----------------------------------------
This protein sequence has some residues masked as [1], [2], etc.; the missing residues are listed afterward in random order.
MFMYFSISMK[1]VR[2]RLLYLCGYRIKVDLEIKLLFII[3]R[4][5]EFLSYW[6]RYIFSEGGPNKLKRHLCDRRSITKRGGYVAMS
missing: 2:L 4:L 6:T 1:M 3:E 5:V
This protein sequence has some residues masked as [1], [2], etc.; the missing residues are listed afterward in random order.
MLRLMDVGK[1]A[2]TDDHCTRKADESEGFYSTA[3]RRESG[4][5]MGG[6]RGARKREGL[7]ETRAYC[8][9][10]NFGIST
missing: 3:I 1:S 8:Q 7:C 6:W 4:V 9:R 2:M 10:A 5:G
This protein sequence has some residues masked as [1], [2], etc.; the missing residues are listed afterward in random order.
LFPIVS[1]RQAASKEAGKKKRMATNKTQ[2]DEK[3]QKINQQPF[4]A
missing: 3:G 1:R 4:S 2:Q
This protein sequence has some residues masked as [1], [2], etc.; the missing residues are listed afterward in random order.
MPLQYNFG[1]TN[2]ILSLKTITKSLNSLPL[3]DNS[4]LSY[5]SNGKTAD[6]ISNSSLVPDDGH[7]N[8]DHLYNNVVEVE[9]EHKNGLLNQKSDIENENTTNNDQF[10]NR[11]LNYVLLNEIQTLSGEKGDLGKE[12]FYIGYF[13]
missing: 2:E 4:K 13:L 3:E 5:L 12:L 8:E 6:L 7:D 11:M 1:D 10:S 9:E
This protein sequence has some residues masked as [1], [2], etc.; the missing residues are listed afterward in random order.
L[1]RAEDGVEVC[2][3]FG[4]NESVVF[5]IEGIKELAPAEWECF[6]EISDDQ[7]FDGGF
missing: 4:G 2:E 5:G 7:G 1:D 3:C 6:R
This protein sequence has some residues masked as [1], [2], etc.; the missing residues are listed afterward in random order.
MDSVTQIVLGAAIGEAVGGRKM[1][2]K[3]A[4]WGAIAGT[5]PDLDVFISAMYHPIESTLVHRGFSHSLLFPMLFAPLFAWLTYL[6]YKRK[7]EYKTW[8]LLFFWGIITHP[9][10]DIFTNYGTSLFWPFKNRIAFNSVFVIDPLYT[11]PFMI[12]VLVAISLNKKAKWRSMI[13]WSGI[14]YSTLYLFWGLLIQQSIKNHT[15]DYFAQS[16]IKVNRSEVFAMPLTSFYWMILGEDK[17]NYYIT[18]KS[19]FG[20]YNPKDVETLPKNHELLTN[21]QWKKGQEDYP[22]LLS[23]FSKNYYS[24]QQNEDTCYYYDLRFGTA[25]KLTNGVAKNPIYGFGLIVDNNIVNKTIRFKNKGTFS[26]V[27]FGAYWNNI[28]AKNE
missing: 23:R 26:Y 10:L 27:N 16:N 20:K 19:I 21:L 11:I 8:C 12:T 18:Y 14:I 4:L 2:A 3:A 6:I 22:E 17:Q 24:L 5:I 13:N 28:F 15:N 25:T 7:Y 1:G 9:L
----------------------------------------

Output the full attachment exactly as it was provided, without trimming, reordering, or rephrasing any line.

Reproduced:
This protein sequence has some residues masked as [1], [2], etc.; the missing residues are listed afterward in random order.
MFMYFSISMK[1]VR[2]RLLYLCGYRIKVDLEIKLLFII[3]R[4][5]EFLSYW[6]RYIFSEGGPNKLKRHLCDRRSITKRGGYVAMS
missing: 2:L 4:L 6:T 1:M 3:E 5:V
This protein sequence has some residues masked as [1], [2], etc.; the missing residues are listed afterward in random order.
MLRLMDVGK[1]A[2]TDDHCTRKADESEGFYSTA[3]RRESG[4][5]MGG[6]RGARKREGL[7]ETRAYC[8][9][10]NFGIST
missing: 3:I 1:S 8:Q 7:C 6:W 4:V 9:R 2:M 10:A 5:G
This protein sequence has some residues masked as [1], [2], etc.; the missing residues are listed afterward in random order.
LFPIVS[1]RQAASKEAGKKKRMATNKTQ[2]DEK[3]QKINQQPF[4]A
missing: 3:G 1:R 4:S 2:Q
This protein sequence has some residues masked as [1], [2], etc.; the missing residues are listed afterward in random order.
MPLQYNFG[1]TN[2]ILSLKTITKSLNSLPL[3]DNS[4]LSY[5]SNGKTAD[6]ISNSSLVPDDGH[7]N[8]DHLYNNVVEVE[9]EHKNGLLNQKSDIENENTTNNDQF[10]NR[11]LNYVLLNEIQTLSGEKGDLGKE[12]FYIGYF[13]
missing: 2:E 4:K 13:L 3:E 5:L 12:L 8:E 6:L 7:D 11:M 1:D 10:S 9:E
This protein sequence has some residues masked as [1], [2], etc.; the missing residues are listed afterward in random order.
L[1]RAEDGVEVC[2][3]FG[4]NESVVF[5]IEGIKELAPAEWECF[6]EISDDQ[7]FDGGF
missing: 4:G 2:E 5:G 7:G 1:D 3:C 6:R
This protein sequence has some residues masked as [1], [2], etc.; the missing residues are listed afterward in random order.
MDSVTQIVLGAAIGEAVGGRKM[1][2]K[3]A[4]WGAIAGT[5]PDLDVFISAMYHPIESTLVHRGFSHSLLFPMLFAPLFAWLTYL[6]YKRK[7]EYKTW[8]LLFFWGIITHP[9][10]DIFTNYGTSLFWPFKNRIAFNSVFVIDPLYT[11]PFMI[12]VLVAISLNKKAKWRSMI[13]WSGI[14]YSTLYLFWGLLIQQSIKNHT[15]DYFAQS[16]IKVNRSEVFAMPLTSFYWMILGEDK[17]NYYIT[18]KS[19]FG[20]YNPKDVETLPKNHELLTN[21]QWKKGQEDYP[22]LLS[23]FSKNYYS[24]QQNEDTCYYYDLRFGTA[25]KLTNGVAKNPIYGFGLIVDNNIVNKTIRFKNKGTFS[26]V[27]FGAYWNNI[28]AKNE
missing: 23:R 26:Y 10:L 27:N 16:N 20:K 19:I 21:L 11:I 8:C 12:T 18:Y 14:I 4:L 2:A 3:A 6:I 22:E 17:Q 24:L 5:I 13:N 28:F 15:N 25:T 7:Y 1:G 9:L